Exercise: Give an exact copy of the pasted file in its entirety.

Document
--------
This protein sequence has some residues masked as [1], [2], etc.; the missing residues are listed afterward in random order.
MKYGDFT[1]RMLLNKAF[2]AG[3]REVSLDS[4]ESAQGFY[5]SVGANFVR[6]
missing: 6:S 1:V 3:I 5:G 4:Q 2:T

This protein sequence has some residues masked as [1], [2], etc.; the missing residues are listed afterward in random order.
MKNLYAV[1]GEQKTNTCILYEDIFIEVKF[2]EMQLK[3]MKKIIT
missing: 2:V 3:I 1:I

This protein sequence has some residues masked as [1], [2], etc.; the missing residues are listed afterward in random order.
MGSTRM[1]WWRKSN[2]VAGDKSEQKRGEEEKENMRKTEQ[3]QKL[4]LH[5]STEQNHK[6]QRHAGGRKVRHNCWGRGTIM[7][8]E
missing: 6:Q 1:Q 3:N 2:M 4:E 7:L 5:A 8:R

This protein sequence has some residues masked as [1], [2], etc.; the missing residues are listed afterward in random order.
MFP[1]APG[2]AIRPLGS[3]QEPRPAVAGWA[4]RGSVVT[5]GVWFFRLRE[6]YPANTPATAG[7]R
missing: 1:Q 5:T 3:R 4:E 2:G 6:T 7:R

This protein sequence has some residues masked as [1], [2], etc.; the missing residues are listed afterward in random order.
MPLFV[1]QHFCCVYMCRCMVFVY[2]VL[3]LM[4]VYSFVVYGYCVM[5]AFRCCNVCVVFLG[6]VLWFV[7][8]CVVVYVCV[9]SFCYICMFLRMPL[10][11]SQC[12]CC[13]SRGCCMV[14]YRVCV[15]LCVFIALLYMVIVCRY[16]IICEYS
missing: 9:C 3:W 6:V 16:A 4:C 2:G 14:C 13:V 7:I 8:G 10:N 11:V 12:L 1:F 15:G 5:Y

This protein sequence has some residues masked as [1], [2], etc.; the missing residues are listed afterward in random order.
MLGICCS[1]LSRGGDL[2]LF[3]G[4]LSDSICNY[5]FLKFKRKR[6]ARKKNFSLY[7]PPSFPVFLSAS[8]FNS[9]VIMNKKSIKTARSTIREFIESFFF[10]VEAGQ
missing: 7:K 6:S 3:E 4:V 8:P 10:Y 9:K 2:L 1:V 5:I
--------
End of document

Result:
This protein sequence has some residues masked as [1], [2], etc.; the missing residues are listed afterward in random order.
MKYGDFT[1]RMLLNKAF[2]AG[3]REVSLDS[4]ESAQGFY[5]SVGANFVR[6]
missing: 6:S 1:V 3:I 5:G 4:Q 2:T

This protein sequence has some residues masked as [1], [2], etc.; the missing residues are listed afterward in random order.
MKNLYAV[1]GEQKTNTCILYEDIFIEVKF[2]EMQLK[3]MKKIIT
missing: 2:V 3:I 1:I

This protein sequence has some residues masked as [1], [2], etc.; the missing residues are listed afterward in random order.
MGSTRM[1]WWRKSN[2]VAGDKSEQKRGEEEKENMRKTEQ[3]QKL[4]LH[5]STEQNHK[6]QRHAGGRKVRHNCWGRGTIM[7][8]E
missing: 6:Q 1:Q 3:N 2:M 4:E 7:L 5:A 8:R

This protein sequence has some residues masked as [1], [2], etc.; the missing residues are listed afterward in random order.
MFP[1]APG[2]AIRPLGS[3]QEPRPAVAGWA[4]RGSVVT[5]GVWFFRLRE[6]YPANTPATAG[7]R
missing: 1:Q 5:T 3:R 4:E 2:G 6:T 7:R

This protein sequence has some residues masked as [1], [2], etc.; the missing residues are listed afterward in random order.
MPLFV[1]QHFCCVYMCRCMVFVY[2]VL[3]LM[4]VYSFVVYGYCVM[5]AFRCCNVCVVFLG[6]VLWFV[7][8]CVVVYVCV[9]SFCYICMFLRMPL[10][11]SQC[12]CC[13]SRGCCMV[14]YRVCV[15]LCVFIALLYMVIVCRY[16]IICEYS
missing: 9:C 3:W 6:V 16:A 4:C 2:G 14:C 13:V 7:I 8:G 10:N 11:V 12:L 1:F 15:G 5:Y

This protein sequence has some residues masked as [1], [2], etc.; the missing residues are listed afterward in random order.
MLGICCS[1]LSRGGDL[2]LF[3]G[4]LSDSICNY[5]FLKFKRKR[6]ARKKNFSLY[7]PPSFPVFLSAS[8]FNS[9]VIMNKKSIKTARSTIREFIESFFF[10]VEAGQ
missing: 7:K 6:S 3:E 4:V 8:P 10:Y 9:K 2:L 1:V 5:I